In an instant, Saul’s life is turned on its ear! The very Christ he has denied, hated and attacked is speaking to him. And he is confronting him about his sins. No one thought Saul could be saved. No one thought Saul could be reached with the Gospel. God can do what we think is impossible. He can touch anyone, anywhere, at anytime. Never count God out! He is able to awaken the dead heart to the saving power of the Gospel. Keep praying for your loved one. Keep talking to your friends about Jesus. When you, and they, least expect it, the light can come on and they can be saved!
- How God Convicted Him – When the Lord speaks to Saul He says, “It is hard for thee to kick against the pricks.” The “prick” He refers to there is an “ox goad.” An ox goad was a long stick with an iron point in the end. The man driving the oxen would use it to spur the oxen along when they refused to move or to obey commands.
Like a headstrong ox, Saul of Tarsus had been a stubborn man.
- Saul did these things, but it was not without pain. Every time he consented to the death of a believer, God pricked his heart.
- When Stephen died, God pricked Saul’s heart.
- When he dragged a father away from his family, the cries of the wife and children were like stakes in the heart of Saul.
- Every time a believer died, refusing to deny the Lord Jesus Christ, God used it to touch the heart of Saul.
Saul of Tarsus seemed to be hardhearted and indifferent to the Lord Jesus Christ and to the Gospel, but God was doing a hidden work in his heart. God was bringing him to the place where he would humble himself before the Lord and confess Christ as his Savior. And, that’s just what he did!
- How God Converted Him – One moment Saul of Tarsus is riding high, and the next, he is lying low. God brought him to a place of humble repentance and Saul calls Him “Lord,” v. 5. Saul’s salvation is kind of anti-climactic.
- Some of you are praying for lost people and you don’t see a lot happening in their lives. They seem no closer to the Lord than they were when you started praying for them. Others may seem like they are worse than they were. It can be very discouraging to continue to pray for your lost loved ones when you do not see them coming to the Lord.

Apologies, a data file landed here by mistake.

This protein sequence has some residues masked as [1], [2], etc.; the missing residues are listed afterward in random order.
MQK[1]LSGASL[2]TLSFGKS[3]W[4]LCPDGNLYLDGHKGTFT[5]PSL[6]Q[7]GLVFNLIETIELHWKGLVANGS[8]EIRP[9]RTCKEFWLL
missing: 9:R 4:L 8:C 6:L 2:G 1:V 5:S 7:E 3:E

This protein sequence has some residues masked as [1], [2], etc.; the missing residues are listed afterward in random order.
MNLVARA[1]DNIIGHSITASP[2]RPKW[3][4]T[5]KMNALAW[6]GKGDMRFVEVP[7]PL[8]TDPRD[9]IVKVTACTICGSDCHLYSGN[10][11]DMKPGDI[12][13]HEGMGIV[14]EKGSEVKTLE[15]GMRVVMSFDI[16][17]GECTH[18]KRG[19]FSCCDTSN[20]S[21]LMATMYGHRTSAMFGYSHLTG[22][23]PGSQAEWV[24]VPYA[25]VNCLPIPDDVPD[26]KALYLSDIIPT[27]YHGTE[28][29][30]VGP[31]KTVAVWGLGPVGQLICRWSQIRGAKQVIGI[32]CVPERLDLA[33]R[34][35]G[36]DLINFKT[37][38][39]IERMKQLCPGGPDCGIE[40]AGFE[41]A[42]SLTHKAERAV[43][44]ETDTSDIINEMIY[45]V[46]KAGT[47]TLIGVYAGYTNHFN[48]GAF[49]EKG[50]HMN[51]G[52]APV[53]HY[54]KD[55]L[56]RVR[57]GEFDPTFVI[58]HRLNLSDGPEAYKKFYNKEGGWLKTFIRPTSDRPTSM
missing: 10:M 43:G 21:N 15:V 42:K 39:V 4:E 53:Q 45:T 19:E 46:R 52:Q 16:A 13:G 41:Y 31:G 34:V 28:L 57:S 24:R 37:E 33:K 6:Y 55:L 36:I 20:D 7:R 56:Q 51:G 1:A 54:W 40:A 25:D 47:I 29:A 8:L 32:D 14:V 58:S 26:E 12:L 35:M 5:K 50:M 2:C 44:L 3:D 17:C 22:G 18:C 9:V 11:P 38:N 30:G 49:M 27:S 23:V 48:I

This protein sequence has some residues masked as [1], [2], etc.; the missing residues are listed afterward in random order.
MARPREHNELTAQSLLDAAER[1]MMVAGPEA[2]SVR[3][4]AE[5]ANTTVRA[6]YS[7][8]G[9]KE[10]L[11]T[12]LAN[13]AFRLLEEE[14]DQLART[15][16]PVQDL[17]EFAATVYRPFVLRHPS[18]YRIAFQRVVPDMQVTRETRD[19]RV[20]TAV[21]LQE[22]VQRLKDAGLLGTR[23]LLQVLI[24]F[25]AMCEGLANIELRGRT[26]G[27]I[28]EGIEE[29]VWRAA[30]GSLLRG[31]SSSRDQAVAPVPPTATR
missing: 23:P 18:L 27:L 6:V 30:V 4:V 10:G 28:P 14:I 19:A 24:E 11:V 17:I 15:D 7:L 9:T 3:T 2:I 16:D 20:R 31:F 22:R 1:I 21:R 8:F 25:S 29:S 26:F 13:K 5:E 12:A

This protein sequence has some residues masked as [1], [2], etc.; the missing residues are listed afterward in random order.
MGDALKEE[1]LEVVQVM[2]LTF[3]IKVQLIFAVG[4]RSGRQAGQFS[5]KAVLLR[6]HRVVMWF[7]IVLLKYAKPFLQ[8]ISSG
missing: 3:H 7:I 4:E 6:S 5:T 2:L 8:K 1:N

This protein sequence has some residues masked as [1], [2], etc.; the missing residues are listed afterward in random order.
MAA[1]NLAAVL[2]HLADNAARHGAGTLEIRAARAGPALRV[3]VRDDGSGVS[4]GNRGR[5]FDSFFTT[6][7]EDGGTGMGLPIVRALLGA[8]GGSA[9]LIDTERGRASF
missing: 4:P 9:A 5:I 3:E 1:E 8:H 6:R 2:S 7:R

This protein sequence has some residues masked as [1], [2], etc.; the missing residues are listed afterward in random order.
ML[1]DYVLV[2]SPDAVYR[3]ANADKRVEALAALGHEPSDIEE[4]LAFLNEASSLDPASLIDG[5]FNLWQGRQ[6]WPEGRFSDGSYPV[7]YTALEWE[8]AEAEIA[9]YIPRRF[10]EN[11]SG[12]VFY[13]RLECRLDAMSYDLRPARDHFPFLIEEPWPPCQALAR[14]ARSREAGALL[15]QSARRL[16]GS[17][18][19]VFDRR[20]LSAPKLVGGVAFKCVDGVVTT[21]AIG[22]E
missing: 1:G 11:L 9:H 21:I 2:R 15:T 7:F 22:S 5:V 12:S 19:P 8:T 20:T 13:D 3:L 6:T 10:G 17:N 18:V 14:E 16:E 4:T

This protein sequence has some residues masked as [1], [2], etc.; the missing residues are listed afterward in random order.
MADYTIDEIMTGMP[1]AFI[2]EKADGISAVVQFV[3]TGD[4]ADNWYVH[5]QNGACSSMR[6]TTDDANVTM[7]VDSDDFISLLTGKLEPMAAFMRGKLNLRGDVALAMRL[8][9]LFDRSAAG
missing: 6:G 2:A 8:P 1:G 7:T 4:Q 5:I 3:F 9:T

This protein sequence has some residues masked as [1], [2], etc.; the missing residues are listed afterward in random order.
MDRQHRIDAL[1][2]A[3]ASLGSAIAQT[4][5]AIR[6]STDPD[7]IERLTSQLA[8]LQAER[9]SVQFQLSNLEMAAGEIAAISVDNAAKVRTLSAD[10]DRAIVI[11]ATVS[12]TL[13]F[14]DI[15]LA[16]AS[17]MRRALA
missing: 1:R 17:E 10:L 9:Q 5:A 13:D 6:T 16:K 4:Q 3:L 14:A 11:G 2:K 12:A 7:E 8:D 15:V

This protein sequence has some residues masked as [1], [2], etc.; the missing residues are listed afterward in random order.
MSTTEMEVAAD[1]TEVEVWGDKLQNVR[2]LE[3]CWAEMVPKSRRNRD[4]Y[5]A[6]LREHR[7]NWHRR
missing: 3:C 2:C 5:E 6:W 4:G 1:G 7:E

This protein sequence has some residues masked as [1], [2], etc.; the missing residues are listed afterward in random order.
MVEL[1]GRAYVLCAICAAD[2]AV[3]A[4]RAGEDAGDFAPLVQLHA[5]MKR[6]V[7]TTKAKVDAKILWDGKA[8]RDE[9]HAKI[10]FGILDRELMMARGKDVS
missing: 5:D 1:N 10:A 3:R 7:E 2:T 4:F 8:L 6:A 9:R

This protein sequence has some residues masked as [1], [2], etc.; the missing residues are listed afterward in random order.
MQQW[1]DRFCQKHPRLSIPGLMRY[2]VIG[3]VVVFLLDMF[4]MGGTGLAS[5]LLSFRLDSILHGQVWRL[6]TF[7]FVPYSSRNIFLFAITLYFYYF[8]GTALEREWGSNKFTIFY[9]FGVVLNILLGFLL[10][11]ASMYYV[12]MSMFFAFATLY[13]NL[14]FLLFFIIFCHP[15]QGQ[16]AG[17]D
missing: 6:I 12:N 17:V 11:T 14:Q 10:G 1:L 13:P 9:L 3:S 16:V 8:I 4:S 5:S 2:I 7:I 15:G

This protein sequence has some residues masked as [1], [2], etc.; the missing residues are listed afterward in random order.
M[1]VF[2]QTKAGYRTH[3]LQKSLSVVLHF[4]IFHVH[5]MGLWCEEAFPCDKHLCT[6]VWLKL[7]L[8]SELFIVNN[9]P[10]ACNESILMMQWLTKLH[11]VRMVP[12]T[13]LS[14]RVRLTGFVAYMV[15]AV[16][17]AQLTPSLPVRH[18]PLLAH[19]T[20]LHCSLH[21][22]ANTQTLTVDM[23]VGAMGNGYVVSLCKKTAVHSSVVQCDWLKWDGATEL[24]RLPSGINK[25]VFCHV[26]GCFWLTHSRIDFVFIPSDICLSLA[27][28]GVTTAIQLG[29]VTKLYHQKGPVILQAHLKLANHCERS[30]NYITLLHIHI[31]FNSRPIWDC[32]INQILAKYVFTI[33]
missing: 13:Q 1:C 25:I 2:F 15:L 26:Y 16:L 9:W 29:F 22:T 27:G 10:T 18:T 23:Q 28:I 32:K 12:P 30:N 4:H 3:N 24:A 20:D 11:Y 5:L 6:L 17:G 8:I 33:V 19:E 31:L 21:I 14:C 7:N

- In truth, you don’t know what God is doing. You don’t know how the events of life are affecting them. You can’t see what the Lord is doing in their lives. They might be closer to that moment of repentance and faith than you think they are.
- Keep on praying for them. Redouble your efforts. Don’t stop lifting up their names until they get right with the Lord. “And let us not be weary in well doing: for in due season we shall reap, if we faint not,” 6:9–10. The Lord is using the events of life, the secret work of the Holy Spirit, the word of God, your witness, the witness of other believers, and a thousand other things to reveal to them their sin and their need of a Savior. Keep praying and keep believing! You never know when the power of God will break through their death and darkness and He will bring them out into His life and light.
III. V. 6-9 THE PROOF OF SAUL’S CONVERSION
Saul of Tarsus meets the Lord. He asks the Lord a simple question, and from that brief encounter, Saul of Tarsus was born again. What proof do we have? Is there anything tangible in his life that we can point to and say, “That proves Saul of Tarsus was saved?” There’s plenty of proof. Let me show you a couple of pieces of evidence that prove Saul met the Lord Jesus and was saved.
- Proven By His Works – In verse 6, the Lord Jesus gave Saul a command. It was a simple command, but Saul followed it to the letter. He went to the city and was there three days without direction, v. 9. He didn’t waiver. He obeyed the command of the Lord, and God sent him a man to teach him and help him grow in the Lord, v. 10-19. He obeyed the Lord and he did so, without wavering, until the day he died. His obedience to the Lord proves that he was saved, John 14:15.
- Proven By His Words – As soon as Saul gets saved, he begins to serve the Lord by preaching the Gospel, v. 20. Throughout his ministry, Saul, who later became Paul, used every platform he was given as an opportunity to tell the world about Jesus. He told governors, kings, soldiers, and common men and women about Jesus Christ. He told them how Jesus died and rose again to save them. He told them about the love, grace and mercy of God.
- Proven By His Walk – When Saul got saved, he did not stop living for the Lord. He merely stopped trying to live clean to please the Lord, and he started living clean because he loved the Lord.